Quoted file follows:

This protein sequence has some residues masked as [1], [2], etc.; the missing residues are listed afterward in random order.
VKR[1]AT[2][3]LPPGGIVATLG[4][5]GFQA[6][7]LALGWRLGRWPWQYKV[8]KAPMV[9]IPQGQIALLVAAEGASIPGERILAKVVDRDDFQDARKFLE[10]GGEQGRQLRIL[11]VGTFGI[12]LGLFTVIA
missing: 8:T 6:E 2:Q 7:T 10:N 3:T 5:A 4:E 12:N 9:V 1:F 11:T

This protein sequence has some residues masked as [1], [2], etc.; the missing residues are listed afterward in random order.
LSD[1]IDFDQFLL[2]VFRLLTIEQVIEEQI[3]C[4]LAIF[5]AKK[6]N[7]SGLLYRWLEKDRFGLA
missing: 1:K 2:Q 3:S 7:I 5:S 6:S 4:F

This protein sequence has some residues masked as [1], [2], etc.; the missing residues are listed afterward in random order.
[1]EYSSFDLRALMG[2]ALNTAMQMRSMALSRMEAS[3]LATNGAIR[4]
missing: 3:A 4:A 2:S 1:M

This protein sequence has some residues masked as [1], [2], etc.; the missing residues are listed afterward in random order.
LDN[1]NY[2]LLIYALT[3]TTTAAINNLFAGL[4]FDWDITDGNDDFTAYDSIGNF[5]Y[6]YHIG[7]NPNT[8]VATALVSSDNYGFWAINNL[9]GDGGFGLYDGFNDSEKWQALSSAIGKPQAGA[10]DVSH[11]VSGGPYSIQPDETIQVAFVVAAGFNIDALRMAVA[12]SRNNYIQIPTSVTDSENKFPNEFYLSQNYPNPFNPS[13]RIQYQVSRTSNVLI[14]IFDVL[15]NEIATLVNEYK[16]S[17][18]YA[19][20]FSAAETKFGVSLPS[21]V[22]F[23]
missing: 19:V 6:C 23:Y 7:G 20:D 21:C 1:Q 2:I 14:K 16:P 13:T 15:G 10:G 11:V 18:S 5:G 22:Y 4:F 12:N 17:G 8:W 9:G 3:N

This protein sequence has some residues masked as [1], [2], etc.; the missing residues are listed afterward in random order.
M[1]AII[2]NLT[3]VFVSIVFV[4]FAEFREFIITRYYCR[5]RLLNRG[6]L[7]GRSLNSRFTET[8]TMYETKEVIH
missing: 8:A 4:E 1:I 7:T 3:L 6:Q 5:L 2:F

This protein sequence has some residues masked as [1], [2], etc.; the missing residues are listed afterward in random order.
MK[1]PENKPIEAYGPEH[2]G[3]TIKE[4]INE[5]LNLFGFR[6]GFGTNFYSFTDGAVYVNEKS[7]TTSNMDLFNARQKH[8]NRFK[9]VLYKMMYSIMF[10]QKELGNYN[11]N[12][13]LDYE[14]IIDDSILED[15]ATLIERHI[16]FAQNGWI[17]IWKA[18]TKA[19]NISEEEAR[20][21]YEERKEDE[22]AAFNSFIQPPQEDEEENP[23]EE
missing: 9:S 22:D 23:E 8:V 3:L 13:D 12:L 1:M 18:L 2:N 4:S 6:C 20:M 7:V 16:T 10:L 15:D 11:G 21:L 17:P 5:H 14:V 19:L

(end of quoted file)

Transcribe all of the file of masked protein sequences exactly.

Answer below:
This protein sequence has some residues masked as [1], [2], etc.; the missing residues are listed afterward in random order.
VKR[1]AT[2][3]LPPGGIVATLG[4][5]GFQA[6][7]LALGWRLGRWPWQYKV[8]KAPMV[9]IPQGQIALLVAAEGASIPGERILAKVVDRDDFQDARKFLE[10]GGEQGRQLRIL[11]VGTFGI[12]LGLFTVIA
missing: 8:T 6:E 2:Q 7:T 10:N 3:T 5:A 4:E 12:N 9:V 1:F 11:T

This protein sequence has some residues masked as [1], [2], etc.; the missing residues are listed afterward in random order.
LSD[1]IDFDQFLL[2]VFRLLTIEQVIEEQI[3]C[4]LAIF[5]AKK[6]N[7]SGLLYRWLEKDRFGLA
missing: 1:K 2:Q 3:S 7:I 5:S 6:S 4:F

This protein sequence has some residues masked as [1], [2], etc.; the missing residues are listed afterward in random order.
[1]EYSSFDLRALMG[2]ALNTAMQMRSMALSRMEAS[3]LATNGAIR[4]
missing: 3:A 4:A 2:S 1:M

This protein sequence has some residues masked as [1], [2], etc.; the missing residues are listed afterward in random order.
LDN[1]NY[2]LLIYALT[3]TTTAAINNLFAGL[4]FDWDITDGNDDFTAYDSIGNF[5]Y[6]YHIG[7]NPNT[8]VATALVSSDNYGFWAINNL[9]GDGGFGLYDGFNDSEKWQALSSAIGKPQAGA[10]DVSH[11]VSGGPYSIQPDETIQVAFVVAAGFNIDALRMAVA[12]SRNNYIQIPTSVTDSENKFPNEFYLSQNYPNPFNPS[13]RIQYQVSRTSNVLI[14]IFDVL[15]NEIATLVNEYK[16]S[17][18]YA[19][20]FSAAETKFGVSLPS[21]V[22]F[23]
missing: 19:V 6:C 23:Y 7:G 20:D 21:C 1:Q 2:I 14:K 16:P 13:T 15:G 10:G 11:V 18:S 5:G 22:Y 4:F 12:N 17:G 8:W 9:G 3:N

This protein sequence has some residues masked as [1], [2], etc.; the missing residues are listed afterward in random order.
M[1]AII[2]NLT[3]VFVSIVFV[4]FAEFREFIITRYYCR[5]RLLNRG[6]L[7]GRSLNSRFTET[8]TMYETKEVIH
missing: 8:A 4:E 1:I 7:T 3:L 6:Q 5:L 2:F

This protein sequence has some residues masked as [1], [2], etc.; the missing residues are listed afterward in random order.
MK[1]PENKPIEAYGPEH[2]G[3]TIKE[4]INE[5]LNLFGFR[6]GFGTNFYSFTDGAVYVNEKS[7]TTSNMDLFNARQKH[8]NRFK[9]VLYKMMYSIMF[10]QKELGNYN[11]N[12][13]LDYE[14]IIDDSILED[15]ATLIERHI[16]FAQNGWI[17]IWKA[18]TKA[19]NISEEEAR[20][21]YEERKEDE[22]AAFNSFIQPPQEDEEENP[23]EE
missing: 9:S 22:D 23:E 8:V 3:L 13:D 12:L 1:M 18:L 2:N 4:S 6:C 20:M 7:V 16:T 10:L 15:D 11:G 21:L 17:P 5:H 14:V 19:L